Monday, July 3, was the hottest day on record worldwide, according to figures from the US Center for Environmental Prediction (NCEP).
The global average temperature was measured at 17.01 degrees, according to NCEP. The center is affiliated with the Scientific Directorate of the US National Weather Service.
The previous record of 16.92 degrees was set in August 2016 while many parts of the world were affected by heatwaves.
More heat records
The southern United States has been experiencing extreme heat in recent weeks. In parts of China, the heat wave continued with temperatures above 35 degrees. At the same time, temperatures above 50 degrees were recorded in North Africa.
While June this year was the warmest on record in the UK, breaking the record by 0.9 degrees.
Besides natural variability, warming of the Earth’s atmosphere as a result of man-made climate change has increased the possibility of reaching record high temperatures, climatologist Paul Davies said after filing in the UK.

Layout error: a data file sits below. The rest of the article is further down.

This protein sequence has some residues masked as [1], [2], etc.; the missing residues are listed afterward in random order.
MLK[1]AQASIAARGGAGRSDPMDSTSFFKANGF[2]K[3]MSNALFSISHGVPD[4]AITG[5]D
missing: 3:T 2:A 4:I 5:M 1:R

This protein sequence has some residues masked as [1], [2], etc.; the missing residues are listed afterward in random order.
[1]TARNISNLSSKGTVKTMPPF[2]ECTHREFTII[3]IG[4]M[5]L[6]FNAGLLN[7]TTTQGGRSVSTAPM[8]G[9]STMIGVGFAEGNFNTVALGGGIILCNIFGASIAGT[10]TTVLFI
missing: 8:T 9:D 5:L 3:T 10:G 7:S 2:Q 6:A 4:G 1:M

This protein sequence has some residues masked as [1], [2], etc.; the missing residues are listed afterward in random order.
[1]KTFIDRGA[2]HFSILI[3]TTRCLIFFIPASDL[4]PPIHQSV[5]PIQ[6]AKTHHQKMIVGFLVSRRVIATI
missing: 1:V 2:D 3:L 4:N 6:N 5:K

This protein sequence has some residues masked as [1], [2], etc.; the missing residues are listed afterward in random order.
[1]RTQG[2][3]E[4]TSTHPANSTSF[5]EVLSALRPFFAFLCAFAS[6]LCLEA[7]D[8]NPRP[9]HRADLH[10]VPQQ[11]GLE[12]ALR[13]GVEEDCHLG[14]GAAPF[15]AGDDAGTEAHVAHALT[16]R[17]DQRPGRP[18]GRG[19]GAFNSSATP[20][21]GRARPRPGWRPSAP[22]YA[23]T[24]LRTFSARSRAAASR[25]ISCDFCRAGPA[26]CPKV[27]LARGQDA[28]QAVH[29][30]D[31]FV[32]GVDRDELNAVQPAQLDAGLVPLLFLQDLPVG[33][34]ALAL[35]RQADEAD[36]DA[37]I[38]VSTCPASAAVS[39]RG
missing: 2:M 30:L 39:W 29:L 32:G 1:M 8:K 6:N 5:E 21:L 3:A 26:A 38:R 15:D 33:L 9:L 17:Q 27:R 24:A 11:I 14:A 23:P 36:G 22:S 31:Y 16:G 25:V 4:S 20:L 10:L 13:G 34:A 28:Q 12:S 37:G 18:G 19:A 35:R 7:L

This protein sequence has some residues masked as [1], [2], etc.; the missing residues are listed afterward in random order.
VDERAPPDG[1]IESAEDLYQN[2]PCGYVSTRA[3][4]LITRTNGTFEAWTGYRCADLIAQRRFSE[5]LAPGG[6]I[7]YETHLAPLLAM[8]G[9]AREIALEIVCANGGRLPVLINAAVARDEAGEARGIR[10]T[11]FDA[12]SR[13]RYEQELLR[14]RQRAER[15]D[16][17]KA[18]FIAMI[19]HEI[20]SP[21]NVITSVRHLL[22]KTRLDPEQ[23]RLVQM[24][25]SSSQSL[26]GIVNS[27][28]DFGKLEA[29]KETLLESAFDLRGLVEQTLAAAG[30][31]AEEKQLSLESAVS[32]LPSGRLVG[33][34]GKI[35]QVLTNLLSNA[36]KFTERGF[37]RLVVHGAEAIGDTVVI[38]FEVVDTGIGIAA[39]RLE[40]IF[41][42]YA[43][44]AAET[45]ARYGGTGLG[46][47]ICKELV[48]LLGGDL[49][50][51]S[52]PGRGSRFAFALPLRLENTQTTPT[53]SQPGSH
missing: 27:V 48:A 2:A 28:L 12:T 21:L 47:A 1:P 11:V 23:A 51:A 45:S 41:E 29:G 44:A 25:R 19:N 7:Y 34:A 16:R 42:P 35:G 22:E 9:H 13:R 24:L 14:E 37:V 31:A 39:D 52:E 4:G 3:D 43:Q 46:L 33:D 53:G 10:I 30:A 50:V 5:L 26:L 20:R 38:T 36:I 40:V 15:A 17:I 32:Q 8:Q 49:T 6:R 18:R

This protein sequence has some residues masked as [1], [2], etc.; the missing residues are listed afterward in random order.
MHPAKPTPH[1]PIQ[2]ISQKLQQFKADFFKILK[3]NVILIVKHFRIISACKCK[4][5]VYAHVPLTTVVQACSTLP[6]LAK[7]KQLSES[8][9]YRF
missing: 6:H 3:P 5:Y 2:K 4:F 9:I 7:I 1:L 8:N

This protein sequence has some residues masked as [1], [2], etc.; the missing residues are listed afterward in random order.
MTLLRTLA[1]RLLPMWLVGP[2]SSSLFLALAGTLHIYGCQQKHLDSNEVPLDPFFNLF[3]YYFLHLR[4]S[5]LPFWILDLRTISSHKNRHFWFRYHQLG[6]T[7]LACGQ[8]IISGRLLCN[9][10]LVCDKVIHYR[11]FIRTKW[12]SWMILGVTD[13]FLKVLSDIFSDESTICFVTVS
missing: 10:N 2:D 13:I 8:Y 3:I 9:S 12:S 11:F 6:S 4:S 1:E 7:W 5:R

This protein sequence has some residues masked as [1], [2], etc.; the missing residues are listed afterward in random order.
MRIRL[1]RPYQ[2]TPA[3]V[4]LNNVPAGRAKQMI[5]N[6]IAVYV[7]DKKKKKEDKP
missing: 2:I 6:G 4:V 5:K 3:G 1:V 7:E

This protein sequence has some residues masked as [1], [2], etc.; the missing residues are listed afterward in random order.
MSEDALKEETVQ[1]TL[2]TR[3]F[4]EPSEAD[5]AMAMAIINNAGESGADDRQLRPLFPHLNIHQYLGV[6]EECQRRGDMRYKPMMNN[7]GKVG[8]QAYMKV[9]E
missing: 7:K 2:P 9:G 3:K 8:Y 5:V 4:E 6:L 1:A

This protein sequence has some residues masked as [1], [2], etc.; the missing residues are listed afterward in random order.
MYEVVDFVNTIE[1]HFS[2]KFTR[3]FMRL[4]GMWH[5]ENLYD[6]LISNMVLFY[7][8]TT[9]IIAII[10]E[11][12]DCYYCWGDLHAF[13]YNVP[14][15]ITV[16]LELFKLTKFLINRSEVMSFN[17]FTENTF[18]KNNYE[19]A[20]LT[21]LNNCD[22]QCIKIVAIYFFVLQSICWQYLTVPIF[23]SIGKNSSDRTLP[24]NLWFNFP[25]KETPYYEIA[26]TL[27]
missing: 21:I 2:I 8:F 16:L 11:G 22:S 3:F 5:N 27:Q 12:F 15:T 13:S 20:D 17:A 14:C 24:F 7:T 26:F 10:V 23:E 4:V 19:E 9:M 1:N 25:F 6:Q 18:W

June in Norway this year was measured to be the fourth warmest on record.
– Death sentence
Even in Antarctica, where it is now winter, unusually high temperatures are recorded.
– This is not a milestone we should celebrate, says climate researcher Frederick Otto at the Krantham Institute for Climate Change and the Environment at Imperial College London.
– This is a death sentence for people and ecosystems, you say.
Scientists believe that climate change is accompanied by global warming El Ninois responsible for the high temperatures.
Unfortunately, this appears to be only the first in a series of new records to be set this year. Increased climate emissions combined with El Niño are pushing temperatures to new highs, Zeke Hausfather, a researcher at Berkeley Earth, said in a statement.
“Explorer. Unapologetic entrepreneur. Alcohol fanatic. Certified writer. Wannabe tv evangelist. Twitter fanatic. Student. Web scholar. Travel buff.”